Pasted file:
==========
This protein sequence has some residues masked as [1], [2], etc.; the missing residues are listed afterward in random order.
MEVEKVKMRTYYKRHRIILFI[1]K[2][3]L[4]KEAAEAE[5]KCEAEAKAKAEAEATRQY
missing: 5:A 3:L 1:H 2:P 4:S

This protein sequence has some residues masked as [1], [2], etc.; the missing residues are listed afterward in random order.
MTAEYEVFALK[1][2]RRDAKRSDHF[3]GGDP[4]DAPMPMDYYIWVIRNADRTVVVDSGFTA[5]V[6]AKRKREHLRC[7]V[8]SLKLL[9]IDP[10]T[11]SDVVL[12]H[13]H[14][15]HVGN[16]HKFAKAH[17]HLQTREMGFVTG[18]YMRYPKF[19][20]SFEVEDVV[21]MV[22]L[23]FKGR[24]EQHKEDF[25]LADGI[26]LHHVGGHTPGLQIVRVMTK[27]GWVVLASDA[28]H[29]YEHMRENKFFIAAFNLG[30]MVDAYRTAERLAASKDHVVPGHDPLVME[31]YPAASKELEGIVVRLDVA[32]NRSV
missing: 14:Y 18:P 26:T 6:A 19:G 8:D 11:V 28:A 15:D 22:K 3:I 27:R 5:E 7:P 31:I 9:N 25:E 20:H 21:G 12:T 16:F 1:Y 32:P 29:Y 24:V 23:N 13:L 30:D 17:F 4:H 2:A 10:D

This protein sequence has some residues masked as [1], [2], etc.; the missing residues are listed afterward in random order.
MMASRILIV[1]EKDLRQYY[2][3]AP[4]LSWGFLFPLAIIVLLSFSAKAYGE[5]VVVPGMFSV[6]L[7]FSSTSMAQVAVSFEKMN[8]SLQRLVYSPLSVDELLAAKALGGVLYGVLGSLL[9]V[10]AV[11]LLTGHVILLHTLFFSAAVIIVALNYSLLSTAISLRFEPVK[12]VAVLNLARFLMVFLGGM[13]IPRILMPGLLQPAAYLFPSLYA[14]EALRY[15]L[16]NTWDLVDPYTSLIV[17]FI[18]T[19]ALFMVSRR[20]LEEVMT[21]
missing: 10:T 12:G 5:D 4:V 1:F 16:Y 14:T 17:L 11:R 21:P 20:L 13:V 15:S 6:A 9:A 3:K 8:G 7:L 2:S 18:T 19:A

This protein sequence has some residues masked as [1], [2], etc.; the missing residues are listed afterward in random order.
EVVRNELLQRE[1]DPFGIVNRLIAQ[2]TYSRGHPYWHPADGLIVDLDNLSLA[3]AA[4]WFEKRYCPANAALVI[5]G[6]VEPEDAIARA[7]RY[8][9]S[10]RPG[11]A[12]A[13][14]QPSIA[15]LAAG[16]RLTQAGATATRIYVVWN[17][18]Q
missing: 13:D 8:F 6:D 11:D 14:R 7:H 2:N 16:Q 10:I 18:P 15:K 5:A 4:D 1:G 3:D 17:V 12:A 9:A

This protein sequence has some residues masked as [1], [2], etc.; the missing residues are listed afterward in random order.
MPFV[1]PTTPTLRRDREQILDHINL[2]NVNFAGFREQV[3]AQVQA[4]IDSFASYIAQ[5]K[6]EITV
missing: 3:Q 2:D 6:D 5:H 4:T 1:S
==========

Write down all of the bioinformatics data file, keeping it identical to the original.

This protein sequence has some residues masked as [1], [2], etc.; the missing residues are listed afterward in random order.
MEVEKVKMRTYYKRHRIILFI[1]K[2][3]L[4]KEAAEAE[5]KCEAEAKAKAEAEATRQY
missing: 5:A 3:L 1:H 2:P 4:S

This protein sequence has some residues masked as [1], [2], etc.; the missing residues are listed afterward in random order.
MTAEYEVFALK[1][2]RRDAKRSDHF[3]GGDP[4]DAPMPMDYYIWVIRNADRTVVVDSGFTA[5]V[6]AKRKREHLRC[7]V[8]SLKLL[9]IDP[10]T[11]SDVVL[12]H[13]H[14][15]HVGN[16]HKFAKAH[17]HLQTREMGFVTG[18]YMRYPKF[19][20]SFEVEDVV[21]MV[22]L[23]FKGR[24]EQHKEDF[25]LADGI[26]LHHVGGHTPGLQIVRVMTK[27]GWVVLASDA[28]H[29]YEHMRENKFFIAAFNLG[30]MVDAYRTAERLAASKDHVVPGHDPLVME[31]YPAASKELEGIVVRLDVA[32]NRSV
missing: 14:Y 18:P 26:T 6:A 19:G 8:D 11:V 28:A 15:D 22:K 3:I 27:R 5:E 7:P 31:I 9:N 25:E 20:H 21:G 12:T 16:F 1:Y 32:P 29:Y 24:V 23:N 13:L 30:D 17:F 4:H 2:A 10:D

This protein sequence has some residues masked as [1], [2], etc.; the missing residues are listed afterward in random order.
MMASRILIV[1]EKDLRQYY[2][3]AP[4]LSWGFLFPLAIIVLLSFSAKAYGE[5]VVVPGMFSV[6]L[7]FSSTSMAQVAVSFEKMN[8]SLQRLVYSPLSVDELLAAKALGGVLYGVLGSLL[9]V[10]AV[11]LLTGHVILLHTLFFSAAVIIVALNYSLLSTAISLRFEPVK[12]VAVLNLARFLMVFLGGM[13]IPRILMPGLLQPAAYLFPSLYA[14]EALRY[15]L[16]NTWDLVDPYTSLIV[17]FI[18]T[19]ALFMVSRR[20]LEEVMT[21]
missing: 10:T 12:G 5:D 4:V 1:F 16:Y 14:T 17:L 11:R 21:P 20:L 13:V 15:S 6:A 9:A 3:K 8:G 7:L 2:S 18:T 19:A

This protein sequence has some residues masked as [1], [2], etc.; the missing residues are listed afterward in random order.
EVVRNELLQRE[1]DPFGIVNRLIAQ[2]TYSRGHPYWHPADGLIVDLDNLSLA[3]AA[4]WFEKRYCPANAALVI[5]G[6]VEPEDAIARA[7]RY[8][9]S[10]RPG[11]A[12]A[13][14]QPSIA[15]LAAG[16]RLTQAGATATRIYVVWN[17][18]Q
missing: 13:D 8:F 6:D 11:D 14:R 7:H 2:N 16:Q 10:I 18:P 15:K 5:A 4:D 1:G 3:D 17:V 12:A 9:A

This protein sequence has some residues masked as [1], [2], etc.; the missing residues are listed afterward in random order.
MPFV[1]PTTPTLRRDREQILDHINL[2]NVNFAGFREQV[3]AQVQA[4]IDSFASYIAQ[5]K[6]EITV
missing: 3:Q 2:D 6:D 5:H 4:T 1:S